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As of 2015, there were 8.6 million motorcycles on the U.S. roads owned by both private citizens and commercial organizations. If you own both a car and a motorcycle, you may be tempted to think that your car insurance policy will protect you if you cause a wreck riding your motorcycle, and that’s a risky assumption.
Believing that your car insurance will protect you if you get in an accident with your motorcycle is not only risky but also illegal (depending on your state laws). Just like car insurance, motorcycle insurance is required in most states. You need to have a separate insurance policy for your motorcycle, and it should list all the people that use the motorcycle on a regular basis.
There are a few differences in the specific coverage options, but motorcycle insurance is in many ways similar to car insurance. Purchase proper insurance for your motorcycle and avoid the frustrations of having your claim denied. Compare quotes from different providers; it’s the only way to increase your chances of getting a better deal on your motorcycle coverage.
How does motorcycle insurance work?
You already know the basics of motorcycle insurance if you have auto insurance the differences are minute. Minimum requirements for motorcycle insurance match auto insurance requirements in most states.
However, certain coverages are unique to motorcycle coverage. For instance, the guest passenger liability coverage designed to protect the person you are riding with is only available on a motorcycle insurance policy.
In most cases, motorcycle insurance also covers dirt bikes, scooters, and mopeds. If you are looking for a policy to cover anything besides your motorcycle, check with your provider to confirm that your dirt bike, scooter, or moped is covered under the policy.
Before you purchase a motorcycle insurance policy from a particular insurer, shop around. Compare quotes from various providers and increase your likelihood of landing proper, all-inclusive coverage at an affordable cost.
Getting Insurance for Your Motorcycle
The only way you can be fully protected while riding your motorcycle is making sure that you have purchased a separate motorcycle policy. While some auto insurance providers offer motorcycle endorsements on your car insurance, these policies are limited and you may end up paying for most of the damages or medical bills out of pocket in case you get in a motorcycle accident.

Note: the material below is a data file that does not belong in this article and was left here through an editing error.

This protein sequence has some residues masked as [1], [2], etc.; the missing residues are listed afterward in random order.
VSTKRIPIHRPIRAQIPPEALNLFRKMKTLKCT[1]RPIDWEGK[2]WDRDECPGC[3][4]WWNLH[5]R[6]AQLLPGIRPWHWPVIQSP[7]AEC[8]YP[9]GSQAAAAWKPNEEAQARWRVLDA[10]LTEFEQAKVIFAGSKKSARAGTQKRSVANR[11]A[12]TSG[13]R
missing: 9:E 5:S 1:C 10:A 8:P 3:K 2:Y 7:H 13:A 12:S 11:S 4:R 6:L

Endorsements will not give you coverage closer to what a separate motorcycle policy offers. About 75 percent of motorcycle accidents in the U.S. involve collisions with motor vehicles. It’s rather obvious that in an accident involving a motorcycle and a passenger car, the person riding the motorcycle takes the brunt of the damage.
Therefore, when buying motorcycle insurance, you need to ensure that you get the coverage that provides the best possible coverage within your budget, including repairs to your bike, hospital bills, and lost time at work, if possible.
So, now that we’ve established that you need a separate policy for your motorcycle, and a good one for that matter, how do you find one? Though motorcycle insurance is compulsory in many states, it’s not regulated like car insurance. Therefore, you should be careful when purchasing coverage. Don’t fall for the ‘cheap’ motorcycle insurance ads on TVs.
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Helmets and Motorcycle Insurance
If you are on the phone with a motorcycle insurance agent or online shopping for coverage for your motorbike, you’ll notice that there are no questions related to the use of helmets. Every state has its own helmet laws – what is legal in your home state may not be legal elsewhere. If you take a ride along the Pacific coast, for instance, keep in mind that what is legal in your first 400 miles may be illegal in the next 200.
The majority of U.S. states have an official stand on helmets and motorcycle riding. In most cases, helmet requirements are based on riding experience, insurance, and age. Some states require all riders to wear helmets in their first years of riding, irrespective of their age. In some states, you can ride without a helmet just as long as you have private medical insurance.
The fact that wearing a helmet reduces the severity of a motorcycle accident is indisputable. While motorcycle insurance providers can’t police riders who use helmets and those who don’t, they consider the losses, frequency, and severity of certain claims to determine rates. States with strict helmet laws — where many motorcycle riders wear helmets — have cheaper premiums. So, yeah, wearing a helmet affects your motorcycle insurance.
License Requirements for Motorcyclists in the U.S.
You need to have a license to ride a motorcycle in the U.S. Depending on where you come from, you may be issued with a motorcycle license, a motorcycle endorsement on your driver’s license, or a motorcycle permit. In some states, you will be required to get a motorcycle permit before you are issued with a fully-fledged motorcycle license.
You Need Motorcycle Insurance
Don’t get confused; your car insurance policy does not cover accidents you may be involved in while riding your motorcycle. If you are a motorcycle owner looking to purchase coverage, shop around. Compare quotes from different insurance companies before you settle for a provider.
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